B                 83 – 86%

                   B-                80 – 82%

                   C+               77 – 79%

                   C                 73 – 76%

                   C-                70 – 72%

                   D+               67 – 69%

                   D                 63 – 66%

                   D-                60 – 62%

                   F                  < 60%

Academic Integrity

                   Exemplary academic integrity is expected and assumed.  The work you submit (e.g., examination, homework, paper) should be your own.  Students are expected to be familiar and comply with the University Policy on Academic Dishonesty (see pp. 50-57 of the 2005-2006 Student Handbook).  Violating this assumption to any degree is not tolerated and carries severe consequences.  Violators will be dealt with severely and handled in accordance with this policy.  Penalties include failing the course and are made part of the student’s academic record.

Collaborating often times facilitates the learning process.  You may therefore consult with each other in limited ways.  Plagiarizers and cheaters will be dealt with strictly.  It is fairly easy to detect excessive collaboration in assignments (even when attempts are made to mask it.)  I have found cheating on computer assignments in this course as well as others and responded accordingly.  You are hereby put on notice.  If you have any questions as to what the appropriate boundaries are, please ask me before you act.  In the absence of that consultation, here are some guidelines.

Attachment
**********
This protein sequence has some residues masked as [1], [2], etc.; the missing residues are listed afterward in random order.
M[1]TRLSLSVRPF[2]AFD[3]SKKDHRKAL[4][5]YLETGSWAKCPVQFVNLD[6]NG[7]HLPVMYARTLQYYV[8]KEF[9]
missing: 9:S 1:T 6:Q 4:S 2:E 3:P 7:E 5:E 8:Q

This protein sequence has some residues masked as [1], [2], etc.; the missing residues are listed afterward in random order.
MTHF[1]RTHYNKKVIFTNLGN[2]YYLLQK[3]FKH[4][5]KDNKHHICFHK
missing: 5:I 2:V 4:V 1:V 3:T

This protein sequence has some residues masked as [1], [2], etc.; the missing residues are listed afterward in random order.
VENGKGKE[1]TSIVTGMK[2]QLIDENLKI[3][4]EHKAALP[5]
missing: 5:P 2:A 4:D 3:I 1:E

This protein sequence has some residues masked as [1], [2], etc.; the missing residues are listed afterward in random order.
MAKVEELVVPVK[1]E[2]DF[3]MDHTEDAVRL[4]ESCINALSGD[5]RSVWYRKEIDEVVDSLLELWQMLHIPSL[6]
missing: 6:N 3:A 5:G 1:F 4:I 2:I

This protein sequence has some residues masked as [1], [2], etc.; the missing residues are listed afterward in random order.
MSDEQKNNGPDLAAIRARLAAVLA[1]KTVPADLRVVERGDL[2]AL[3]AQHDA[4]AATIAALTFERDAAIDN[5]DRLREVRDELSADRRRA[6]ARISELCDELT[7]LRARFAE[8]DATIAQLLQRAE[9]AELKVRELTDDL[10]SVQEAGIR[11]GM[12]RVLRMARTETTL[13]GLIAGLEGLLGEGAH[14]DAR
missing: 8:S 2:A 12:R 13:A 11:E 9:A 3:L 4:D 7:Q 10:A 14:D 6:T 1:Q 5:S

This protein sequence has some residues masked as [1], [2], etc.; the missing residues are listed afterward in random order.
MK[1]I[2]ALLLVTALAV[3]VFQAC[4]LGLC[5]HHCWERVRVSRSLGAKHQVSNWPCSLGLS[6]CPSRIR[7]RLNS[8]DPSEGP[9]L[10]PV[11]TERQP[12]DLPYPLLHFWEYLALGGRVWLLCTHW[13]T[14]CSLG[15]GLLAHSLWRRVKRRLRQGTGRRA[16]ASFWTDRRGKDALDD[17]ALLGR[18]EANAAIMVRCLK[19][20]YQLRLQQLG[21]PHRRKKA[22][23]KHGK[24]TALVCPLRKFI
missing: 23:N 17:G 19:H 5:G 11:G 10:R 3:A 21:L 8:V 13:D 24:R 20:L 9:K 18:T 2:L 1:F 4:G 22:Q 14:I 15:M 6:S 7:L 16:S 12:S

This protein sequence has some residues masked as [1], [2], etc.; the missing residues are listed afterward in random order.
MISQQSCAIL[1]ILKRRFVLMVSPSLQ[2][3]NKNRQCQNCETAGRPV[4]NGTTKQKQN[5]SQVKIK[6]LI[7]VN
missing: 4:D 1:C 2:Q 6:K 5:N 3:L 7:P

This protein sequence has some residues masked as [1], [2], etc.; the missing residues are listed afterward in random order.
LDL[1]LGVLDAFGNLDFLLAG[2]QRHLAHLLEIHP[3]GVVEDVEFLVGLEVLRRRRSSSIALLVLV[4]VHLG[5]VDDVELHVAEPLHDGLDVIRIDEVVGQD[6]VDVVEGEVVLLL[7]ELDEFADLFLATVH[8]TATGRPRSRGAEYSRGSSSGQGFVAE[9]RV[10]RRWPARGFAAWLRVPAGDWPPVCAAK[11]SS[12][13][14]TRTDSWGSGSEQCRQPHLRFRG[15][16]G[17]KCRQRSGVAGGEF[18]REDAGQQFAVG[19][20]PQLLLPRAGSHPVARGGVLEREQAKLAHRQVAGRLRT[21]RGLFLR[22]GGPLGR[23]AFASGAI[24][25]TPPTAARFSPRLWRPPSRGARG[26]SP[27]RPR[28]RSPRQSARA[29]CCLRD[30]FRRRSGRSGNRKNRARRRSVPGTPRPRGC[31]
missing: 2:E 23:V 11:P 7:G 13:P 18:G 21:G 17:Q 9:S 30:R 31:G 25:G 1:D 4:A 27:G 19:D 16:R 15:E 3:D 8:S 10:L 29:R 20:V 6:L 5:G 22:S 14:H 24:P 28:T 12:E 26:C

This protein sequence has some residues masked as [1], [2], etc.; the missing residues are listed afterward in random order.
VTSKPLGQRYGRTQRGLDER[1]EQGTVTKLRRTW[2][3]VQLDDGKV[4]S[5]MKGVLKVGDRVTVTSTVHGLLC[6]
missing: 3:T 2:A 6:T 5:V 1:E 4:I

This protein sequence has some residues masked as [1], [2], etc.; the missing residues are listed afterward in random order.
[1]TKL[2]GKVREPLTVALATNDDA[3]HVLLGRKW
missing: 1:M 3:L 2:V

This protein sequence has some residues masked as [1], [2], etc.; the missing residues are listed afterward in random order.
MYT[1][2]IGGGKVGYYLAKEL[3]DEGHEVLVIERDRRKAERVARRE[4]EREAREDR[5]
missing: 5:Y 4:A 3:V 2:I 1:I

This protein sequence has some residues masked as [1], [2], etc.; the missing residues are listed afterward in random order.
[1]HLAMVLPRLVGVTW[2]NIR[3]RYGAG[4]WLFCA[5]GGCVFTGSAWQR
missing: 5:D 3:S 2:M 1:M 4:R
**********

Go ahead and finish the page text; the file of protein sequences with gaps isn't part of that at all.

a.           Copying files of someone else’s work is strictly prohibited.

b.           Copying formulas from another’s worksheet is prohibited.

c.        Consulting to understand the general approach and techniques is permitted.

Office Hours

                   Please see me if you have questions.  I am available during the office hours above and generally during normal business hours save for time when I am in class.  I can be reach by phone or e-mail, as well.  See me early before a problem becomes unmanageable.  Conscientious students without class absences have priority for out-of-class assistance.

Students with Disabilities

Students with disabilities who believe that they may need accommodations in this class are encouraged to contact the Disability Support Services Office, Doyle Room 26, at 375-2065 as soon as possible to better ensure that such accommodations are implemented in a timely fashion.  Documentation from this office is required before accommodations can be made.

Incomplete and Withdrawal Policies

University Policy prohibits instructors from assigning a grade of Incomplete (I) to prevent a student from receiving a poor grade in the course.  A similar policy applies to withdrawals (W).

­Extra-Credit Policy

No opportunities for extra-credit will be given to select students.  Otherwise, students who are not given the same opportunity are put at a relative disadvantage.

                                                                                   COURSE OUTLINE

Week 1                      Introduction to class

Portfolio overview

Types of investments

Look at By-laws

Equity Valuation Process

                                                   

                                – Discounted Dividend Valuation

                                   – Free Cash Flow Valuation

Week 2              Market efficiency…

                                   Industry overview

                                         

Week 3                      Market-Based valuation (ratios and multiples)

Week  4                   Portfolio Risk Management

Week   5                    Market efficiency and portfolio management

Week 6                      MIDTERM EXAM

Week 6-15                Presentations and Pitches